ARCHIVAL (CIVIL DEFENSE FILM, 1957):[Sirens] This is not a test. The United States is under nuclear attack.
NARRATION: In the 1950s and 60s, a government campaign made sure that Americans were prepared for the possibility of a nuclear attack from our main adversary, the Soviet Union.
ARCHIVAL (CIVIL DEFENSE FILM, 1954):NARRATOR: Enemy jet bombers carrying nuclear weapons can sweep over a variety of routes and drop bombs on any important target in the United States.
ARCHIVAL (DUCK AND COVER, CIVIL DEFENSE FILM, CIRCA1955):CHORUS: When danger threatened him, he never got hurt, he knew just what to do
NARRATION: There were even cartoons aimed at children.
ARCHIVAL (DUCK AND COVER, CIVIL DEFENSE FILM, c.1955):NARRATOR: We must be ready all the time for the atomic bomb. Duck and cover!CHORUS: Duck and cover.
WILLIAM PERRY (FORMER SECRETARY OF DEFENSE, 1994-1997): When I teach my class at Stanford, invariably some student will ask me, How in the world did we end up with 70,000 nuclear weapons during the Cold War?
NARRATION: Former Secretary of Defense William Perry tells his students that the massive arsenals helped deter the two sides from using them.
WILLIAM PERRY: We believed the other country was planning to conduct a surprise attack on us and therefore we had to have enough weapons to survive that surprise attack.
ARCHIVAL (UNIVERSAL NEWSREEL, 11-18-63):NARRATOR: A payload larger than any the Russians have launched.
WILLIAM PERRY: We saw their weapons going up and responded to that. And it was a back and forth cycle.
ARCHIVAL (A STEP AWAY FROM WAR, ANTI-NUCLEAR DOCUMENTARY FILM, 1986):NARRATOR: At this moment, we could explode 11,500 nuclear weapons on the Soviet Union and they can explode 9,500 weapons on us, beginning 30 minutes from right now.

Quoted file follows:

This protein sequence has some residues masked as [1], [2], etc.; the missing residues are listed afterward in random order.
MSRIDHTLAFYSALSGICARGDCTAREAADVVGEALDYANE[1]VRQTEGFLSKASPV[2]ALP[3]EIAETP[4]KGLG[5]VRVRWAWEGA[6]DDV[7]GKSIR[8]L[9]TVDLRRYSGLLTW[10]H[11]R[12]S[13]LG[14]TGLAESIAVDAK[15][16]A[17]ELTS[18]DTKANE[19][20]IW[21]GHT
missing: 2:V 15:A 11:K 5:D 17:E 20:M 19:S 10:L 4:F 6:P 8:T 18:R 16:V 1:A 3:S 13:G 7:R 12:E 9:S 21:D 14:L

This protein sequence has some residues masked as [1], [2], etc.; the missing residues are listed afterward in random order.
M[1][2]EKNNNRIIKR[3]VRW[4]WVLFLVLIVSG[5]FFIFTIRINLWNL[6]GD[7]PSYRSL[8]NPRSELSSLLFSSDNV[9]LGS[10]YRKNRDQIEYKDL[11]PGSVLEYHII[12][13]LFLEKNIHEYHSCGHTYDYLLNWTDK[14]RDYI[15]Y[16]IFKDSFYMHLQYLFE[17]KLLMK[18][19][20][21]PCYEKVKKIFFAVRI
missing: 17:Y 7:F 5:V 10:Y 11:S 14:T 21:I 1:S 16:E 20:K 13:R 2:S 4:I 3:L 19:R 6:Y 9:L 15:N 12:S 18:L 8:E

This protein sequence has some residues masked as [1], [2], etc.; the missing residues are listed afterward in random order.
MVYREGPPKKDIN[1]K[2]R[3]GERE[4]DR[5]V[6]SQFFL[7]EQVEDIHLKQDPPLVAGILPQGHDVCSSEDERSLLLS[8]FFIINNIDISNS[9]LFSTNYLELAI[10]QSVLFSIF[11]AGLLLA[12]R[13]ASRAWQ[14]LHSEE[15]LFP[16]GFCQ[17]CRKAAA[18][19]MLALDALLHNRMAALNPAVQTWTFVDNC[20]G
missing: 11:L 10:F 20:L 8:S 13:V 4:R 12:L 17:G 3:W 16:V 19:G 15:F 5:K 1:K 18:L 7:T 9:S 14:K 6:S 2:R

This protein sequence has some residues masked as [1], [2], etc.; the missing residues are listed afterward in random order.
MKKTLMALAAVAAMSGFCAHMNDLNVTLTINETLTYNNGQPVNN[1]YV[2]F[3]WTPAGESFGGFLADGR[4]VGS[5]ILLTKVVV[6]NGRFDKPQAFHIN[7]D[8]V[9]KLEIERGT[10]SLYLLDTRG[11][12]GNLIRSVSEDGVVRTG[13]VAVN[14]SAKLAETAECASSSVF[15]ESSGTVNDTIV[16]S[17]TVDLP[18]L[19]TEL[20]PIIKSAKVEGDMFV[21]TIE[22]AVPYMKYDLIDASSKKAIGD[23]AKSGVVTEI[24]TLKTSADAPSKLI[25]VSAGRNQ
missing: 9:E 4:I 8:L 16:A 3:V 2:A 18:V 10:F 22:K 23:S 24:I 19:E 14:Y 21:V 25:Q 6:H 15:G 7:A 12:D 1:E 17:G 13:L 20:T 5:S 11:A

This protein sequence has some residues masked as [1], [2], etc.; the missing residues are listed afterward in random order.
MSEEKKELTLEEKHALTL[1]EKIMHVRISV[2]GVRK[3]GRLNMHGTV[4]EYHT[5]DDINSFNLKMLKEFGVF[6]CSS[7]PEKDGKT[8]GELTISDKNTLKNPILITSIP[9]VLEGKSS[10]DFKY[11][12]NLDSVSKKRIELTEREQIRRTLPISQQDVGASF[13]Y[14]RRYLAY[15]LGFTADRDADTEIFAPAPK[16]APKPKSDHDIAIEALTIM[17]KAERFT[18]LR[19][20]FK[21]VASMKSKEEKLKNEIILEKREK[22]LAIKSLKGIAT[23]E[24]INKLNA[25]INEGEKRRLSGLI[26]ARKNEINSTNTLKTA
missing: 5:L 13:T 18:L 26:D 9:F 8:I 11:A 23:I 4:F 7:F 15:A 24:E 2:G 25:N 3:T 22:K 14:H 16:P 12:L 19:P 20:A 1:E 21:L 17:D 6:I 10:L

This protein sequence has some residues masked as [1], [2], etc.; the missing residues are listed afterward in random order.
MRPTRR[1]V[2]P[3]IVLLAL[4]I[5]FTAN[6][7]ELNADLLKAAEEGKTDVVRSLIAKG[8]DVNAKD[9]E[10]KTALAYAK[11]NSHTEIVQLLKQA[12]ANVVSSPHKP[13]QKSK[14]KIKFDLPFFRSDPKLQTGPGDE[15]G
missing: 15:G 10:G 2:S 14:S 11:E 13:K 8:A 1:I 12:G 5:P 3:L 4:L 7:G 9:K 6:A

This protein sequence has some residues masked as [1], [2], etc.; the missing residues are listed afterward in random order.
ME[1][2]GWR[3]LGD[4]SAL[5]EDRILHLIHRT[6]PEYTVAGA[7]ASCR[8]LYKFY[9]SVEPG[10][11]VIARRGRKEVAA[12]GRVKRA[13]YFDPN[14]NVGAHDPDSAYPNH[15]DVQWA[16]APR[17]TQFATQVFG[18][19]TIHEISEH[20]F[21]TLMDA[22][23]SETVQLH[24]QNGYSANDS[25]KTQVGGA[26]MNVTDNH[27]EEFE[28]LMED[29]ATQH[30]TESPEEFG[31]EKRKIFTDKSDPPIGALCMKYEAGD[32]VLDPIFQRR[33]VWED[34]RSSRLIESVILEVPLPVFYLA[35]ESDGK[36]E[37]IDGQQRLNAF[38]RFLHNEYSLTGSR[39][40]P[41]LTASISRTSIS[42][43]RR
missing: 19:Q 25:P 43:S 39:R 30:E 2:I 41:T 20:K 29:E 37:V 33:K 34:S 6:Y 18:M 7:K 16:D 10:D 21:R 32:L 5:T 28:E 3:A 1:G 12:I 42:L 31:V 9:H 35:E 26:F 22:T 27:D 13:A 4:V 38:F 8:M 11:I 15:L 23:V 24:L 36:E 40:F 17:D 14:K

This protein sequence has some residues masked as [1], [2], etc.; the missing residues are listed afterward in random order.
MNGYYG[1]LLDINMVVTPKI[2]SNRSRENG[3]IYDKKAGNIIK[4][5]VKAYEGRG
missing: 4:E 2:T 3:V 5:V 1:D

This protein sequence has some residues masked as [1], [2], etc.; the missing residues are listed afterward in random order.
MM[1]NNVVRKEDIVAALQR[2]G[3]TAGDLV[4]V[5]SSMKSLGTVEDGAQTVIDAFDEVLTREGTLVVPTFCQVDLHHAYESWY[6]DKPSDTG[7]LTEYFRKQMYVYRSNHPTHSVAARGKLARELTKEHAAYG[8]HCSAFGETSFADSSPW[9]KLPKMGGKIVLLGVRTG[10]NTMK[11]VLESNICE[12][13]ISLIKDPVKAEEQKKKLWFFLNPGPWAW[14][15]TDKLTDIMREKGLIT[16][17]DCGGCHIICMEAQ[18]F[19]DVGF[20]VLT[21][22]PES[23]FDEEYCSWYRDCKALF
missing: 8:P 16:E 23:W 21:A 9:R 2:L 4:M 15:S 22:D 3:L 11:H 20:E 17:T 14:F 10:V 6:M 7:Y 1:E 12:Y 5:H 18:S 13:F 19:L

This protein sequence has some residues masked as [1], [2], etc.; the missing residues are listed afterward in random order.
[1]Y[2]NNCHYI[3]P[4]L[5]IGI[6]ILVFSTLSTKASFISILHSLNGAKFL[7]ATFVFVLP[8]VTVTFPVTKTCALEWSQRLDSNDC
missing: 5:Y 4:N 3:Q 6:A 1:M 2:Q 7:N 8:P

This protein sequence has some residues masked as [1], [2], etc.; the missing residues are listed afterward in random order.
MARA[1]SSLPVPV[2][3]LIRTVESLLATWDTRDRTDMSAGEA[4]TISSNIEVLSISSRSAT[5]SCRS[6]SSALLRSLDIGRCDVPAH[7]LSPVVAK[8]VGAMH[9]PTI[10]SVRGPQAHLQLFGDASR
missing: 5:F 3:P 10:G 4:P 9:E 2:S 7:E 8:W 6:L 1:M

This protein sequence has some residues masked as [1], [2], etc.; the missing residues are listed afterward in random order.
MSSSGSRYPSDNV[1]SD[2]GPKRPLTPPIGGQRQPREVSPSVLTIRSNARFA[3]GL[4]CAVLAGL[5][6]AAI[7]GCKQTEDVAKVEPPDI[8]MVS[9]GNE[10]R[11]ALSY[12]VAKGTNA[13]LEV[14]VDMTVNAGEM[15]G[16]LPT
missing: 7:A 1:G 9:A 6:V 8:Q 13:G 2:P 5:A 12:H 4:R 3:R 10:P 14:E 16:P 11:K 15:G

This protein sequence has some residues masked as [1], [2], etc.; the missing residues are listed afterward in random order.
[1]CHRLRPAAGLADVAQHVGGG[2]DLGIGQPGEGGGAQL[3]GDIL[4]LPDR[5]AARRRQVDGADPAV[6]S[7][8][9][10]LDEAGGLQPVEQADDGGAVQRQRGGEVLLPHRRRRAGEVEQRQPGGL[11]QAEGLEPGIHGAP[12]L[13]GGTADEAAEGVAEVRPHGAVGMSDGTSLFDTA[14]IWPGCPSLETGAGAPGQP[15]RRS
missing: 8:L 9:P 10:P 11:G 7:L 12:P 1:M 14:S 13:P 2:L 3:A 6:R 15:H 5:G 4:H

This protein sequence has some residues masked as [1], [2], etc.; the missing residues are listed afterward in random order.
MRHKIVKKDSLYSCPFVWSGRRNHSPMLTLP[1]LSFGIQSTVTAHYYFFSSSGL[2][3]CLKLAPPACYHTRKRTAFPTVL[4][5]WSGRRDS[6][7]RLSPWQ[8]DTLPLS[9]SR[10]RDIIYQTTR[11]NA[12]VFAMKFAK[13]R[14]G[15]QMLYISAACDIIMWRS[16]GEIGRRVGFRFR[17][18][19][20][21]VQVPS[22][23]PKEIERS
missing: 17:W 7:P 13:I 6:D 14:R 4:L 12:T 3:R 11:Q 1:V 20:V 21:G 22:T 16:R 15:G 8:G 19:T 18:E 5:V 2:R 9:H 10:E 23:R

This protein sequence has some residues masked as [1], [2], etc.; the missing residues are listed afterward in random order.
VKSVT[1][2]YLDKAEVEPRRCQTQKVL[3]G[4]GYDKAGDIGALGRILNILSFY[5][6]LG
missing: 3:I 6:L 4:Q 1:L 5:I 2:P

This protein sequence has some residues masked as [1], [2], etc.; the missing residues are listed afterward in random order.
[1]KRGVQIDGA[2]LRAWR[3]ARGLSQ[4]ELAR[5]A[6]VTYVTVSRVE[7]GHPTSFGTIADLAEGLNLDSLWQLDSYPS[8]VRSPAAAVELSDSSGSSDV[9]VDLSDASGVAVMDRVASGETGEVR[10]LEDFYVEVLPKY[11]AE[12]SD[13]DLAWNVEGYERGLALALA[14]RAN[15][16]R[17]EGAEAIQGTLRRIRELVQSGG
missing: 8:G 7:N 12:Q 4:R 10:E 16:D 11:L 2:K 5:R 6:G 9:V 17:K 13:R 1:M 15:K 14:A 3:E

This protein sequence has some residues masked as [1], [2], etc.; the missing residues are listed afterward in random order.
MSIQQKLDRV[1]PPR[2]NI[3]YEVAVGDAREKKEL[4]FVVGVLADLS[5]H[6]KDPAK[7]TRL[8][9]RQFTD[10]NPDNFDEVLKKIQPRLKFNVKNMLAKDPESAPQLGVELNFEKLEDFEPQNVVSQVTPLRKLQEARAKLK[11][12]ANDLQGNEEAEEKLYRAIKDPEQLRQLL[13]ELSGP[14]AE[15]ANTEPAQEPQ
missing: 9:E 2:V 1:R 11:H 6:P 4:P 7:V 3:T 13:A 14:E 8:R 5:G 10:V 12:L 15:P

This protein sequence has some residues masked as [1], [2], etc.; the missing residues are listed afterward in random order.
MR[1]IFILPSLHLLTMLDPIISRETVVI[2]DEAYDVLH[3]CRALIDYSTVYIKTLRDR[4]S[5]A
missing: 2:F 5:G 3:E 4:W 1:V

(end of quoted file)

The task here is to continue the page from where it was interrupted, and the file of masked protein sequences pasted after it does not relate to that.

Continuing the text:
NARRATION: But Perry says Americans were worrying about the wrong thing.
WILLIAM PERRY: The danger was not that one side would deliberately attack the other side, a surprise attack, a bolt out of the blue, but that we would blunder into a nuclear war.
ARCHIVAL (THE TWILIGHT ZONE, 1960):WOMAN: Will it be bad?MAN: It will be a holocaust, it will be hell, it will be the end of everything we know.
NARRATION: For decades, the looming nuclear threat permeated American culture.
ARCHIVAL (DR. STRANGELOVE, 1964):MAN: They will not reach their targets for at least another hour. I am I am positive, Dimitri.
ARCHIVAL (WARGAMES, 1983):MAN: If the Soviets launch a surprise attack, theres no time.WOMAN: 23 minutes from warning to impact.
NARRATION: But the fear was tempered by the fact that, even as their rivalry grew, the Americans and Soviets were meeting regularly.
BRUCE BLAIR (NUCLEAR POLICY SCHOLAR, 1947-2020): During the Cold War, we realized the level of danger of nuclear war, and we sat down with the Soviets and worked out agreements that would reduce the risk of nuclear war.
ARCHIVAL (AP ARCHIVE, 12-8-87):PRESIDENT RONALD REAGAN: The first agreement ever to eliminate an entire class of U.S. and Soviet nuclear weapons.